Select Committee on Public Accounts Minutes of Evidence


Supplementary memorandum submitted by the Department for International Development

Question 30:  To what extent is DFID involved in research on renewable energy?

  1.  DFID currently funds 12 knowledge and research projects in energy with a total value of £2.34 million, and a further 7 with a total value of £1.17 million have been approved for funding in this years round, contracts for which are being finalised. They are summarised in the table below. Full details may be found on the website .

  2.  In addition to our own bilateral support, DFID also supports research into renewable energy at the multilateral level through our contributions to the Global Environment Facility (GEF). This was set up to help developing countries to meet the additional cost of addressing global environmental objectives. Projects under the GEF are implemented by the World Bank, United Nations Development Programme and United Nations Environment Programme. Since 1991 the UK has committed £215 million to the GEF. The UK has pledged to support a 50 per cent increase to the fund and is committed to encouraging other countries to do the same.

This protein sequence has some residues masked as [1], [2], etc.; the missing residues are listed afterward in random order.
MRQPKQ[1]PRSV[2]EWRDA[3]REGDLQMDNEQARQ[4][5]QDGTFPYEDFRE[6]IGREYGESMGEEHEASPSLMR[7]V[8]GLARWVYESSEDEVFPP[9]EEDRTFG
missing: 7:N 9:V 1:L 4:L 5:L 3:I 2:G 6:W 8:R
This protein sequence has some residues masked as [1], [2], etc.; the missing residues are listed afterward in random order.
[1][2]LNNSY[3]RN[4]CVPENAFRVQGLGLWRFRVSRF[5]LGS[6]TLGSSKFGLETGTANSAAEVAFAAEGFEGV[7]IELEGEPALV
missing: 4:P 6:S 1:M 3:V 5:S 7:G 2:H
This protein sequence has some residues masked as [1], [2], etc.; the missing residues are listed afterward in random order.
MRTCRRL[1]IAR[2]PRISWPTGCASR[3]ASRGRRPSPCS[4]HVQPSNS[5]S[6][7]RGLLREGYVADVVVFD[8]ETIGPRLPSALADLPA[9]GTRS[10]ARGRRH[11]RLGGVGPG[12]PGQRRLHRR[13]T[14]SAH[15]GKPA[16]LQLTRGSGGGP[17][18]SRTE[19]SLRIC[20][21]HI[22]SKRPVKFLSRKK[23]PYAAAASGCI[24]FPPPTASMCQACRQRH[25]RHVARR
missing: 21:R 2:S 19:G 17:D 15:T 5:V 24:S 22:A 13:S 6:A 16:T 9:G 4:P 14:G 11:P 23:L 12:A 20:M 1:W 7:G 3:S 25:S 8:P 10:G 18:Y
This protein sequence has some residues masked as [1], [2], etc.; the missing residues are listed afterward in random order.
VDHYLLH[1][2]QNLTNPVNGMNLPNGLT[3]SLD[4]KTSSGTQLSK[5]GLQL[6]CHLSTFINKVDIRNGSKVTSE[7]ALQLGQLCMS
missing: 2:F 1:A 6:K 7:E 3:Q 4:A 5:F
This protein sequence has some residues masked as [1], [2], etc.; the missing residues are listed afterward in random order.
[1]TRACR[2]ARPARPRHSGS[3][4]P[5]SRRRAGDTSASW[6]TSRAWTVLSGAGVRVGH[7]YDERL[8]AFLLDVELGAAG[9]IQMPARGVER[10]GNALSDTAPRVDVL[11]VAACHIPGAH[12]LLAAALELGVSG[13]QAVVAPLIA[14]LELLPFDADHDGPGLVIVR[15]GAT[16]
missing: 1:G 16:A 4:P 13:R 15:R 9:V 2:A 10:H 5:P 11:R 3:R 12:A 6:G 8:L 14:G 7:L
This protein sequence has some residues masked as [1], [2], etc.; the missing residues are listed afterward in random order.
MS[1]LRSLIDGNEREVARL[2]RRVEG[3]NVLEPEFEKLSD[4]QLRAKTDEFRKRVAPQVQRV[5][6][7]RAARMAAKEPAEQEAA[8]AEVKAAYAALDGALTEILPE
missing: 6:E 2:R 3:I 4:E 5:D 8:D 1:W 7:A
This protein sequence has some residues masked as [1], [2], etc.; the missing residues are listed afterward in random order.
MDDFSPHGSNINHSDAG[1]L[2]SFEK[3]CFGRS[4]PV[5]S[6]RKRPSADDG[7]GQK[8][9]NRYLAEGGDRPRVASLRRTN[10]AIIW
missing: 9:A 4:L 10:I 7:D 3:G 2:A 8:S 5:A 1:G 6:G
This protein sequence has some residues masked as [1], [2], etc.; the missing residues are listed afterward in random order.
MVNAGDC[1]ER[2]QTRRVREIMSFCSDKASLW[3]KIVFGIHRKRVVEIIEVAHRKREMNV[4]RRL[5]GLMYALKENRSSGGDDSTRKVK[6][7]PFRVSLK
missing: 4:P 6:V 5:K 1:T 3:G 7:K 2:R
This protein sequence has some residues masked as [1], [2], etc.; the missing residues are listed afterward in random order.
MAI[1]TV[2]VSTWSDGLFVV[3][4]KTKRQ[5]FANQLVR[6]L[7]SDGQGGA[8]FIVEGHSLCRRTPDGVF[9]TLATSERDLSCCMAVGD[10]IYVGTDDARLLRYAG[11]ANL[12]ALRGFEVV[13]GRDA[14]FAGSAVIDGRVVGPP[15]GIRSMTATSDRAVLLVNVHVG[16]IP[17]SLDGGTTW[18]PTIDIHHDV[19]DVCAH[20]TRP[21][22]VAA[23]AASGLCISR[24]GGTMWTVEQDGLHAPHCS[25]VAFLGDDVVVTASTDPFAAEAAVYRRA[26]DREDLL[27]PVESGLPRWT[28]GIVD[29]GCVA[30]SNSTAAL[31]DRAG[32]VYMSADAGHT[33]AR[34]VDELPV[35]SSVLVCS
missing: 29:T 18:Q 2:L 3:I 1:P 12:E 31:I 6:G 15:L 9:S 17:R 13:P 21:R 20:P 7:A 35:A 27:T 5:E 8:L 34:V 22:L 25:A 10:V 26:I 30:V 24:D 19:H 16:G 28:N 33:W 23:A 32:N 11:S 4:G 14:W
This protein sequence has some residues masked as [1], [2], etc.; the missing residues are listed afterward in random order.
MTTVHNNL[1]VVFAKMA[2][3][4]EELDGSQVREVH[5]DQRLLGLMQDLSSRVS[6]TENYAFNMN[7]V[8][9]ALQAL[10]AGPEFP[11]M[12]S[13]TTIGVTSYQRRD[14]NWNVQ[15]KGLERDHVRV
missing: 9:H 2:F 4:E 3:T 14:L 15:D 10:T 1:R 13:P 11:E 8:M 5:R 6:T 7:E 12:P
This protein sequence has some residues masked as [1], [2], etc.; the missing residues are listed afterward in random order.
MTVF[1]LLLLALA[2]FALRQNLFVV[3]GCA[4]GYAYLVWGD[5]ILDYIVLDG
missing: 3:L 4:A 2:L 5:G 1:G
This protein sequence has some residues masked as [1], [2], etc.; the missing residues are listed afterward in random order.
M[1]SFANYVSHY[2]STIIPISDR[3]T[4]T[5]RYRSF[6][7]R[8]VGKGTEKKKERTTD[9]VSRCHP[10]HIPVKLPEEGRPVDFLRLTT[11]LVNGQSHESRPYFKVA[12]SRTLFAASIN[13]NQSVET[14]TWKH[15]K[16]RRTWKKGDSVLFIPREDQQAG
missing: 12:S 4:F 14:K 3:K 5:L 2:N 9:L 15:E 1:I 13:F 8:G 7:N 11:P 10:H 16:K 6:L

ThemeTitle Description
The development and promotion of renewable energy sources, especially for rural communities

Micro solar lanterns: developing and marketing (June 1997 to May 2002) To review recent experience of solar lanterns, and to develop, produce and market an affordable, reliable solar lantern in Africa to meet the needs of large numbers of poor, rural people for better quality and cheaper lighting.
Benefits from improved rice husk combustion efficiency (September 2000 to September 2003)

Improved efficiency of rice husk combustion in rice processing, with particular focus on small rural mills in Bangladesh, to enable use of saved husk for provision of animal feed, fuel for poor people and value-added by-products of rice husk ash.
Fuel substitution-poverty impacts on biomass fuel suppliers (June 2001 to November 2002) To determine all poverty impacts on traditional household fuel suppliers arising from fuel substitution of biomes by more modern fuels, informing policy makers of the full cost benefit, livelihood and poverty impacts of fuel substitution.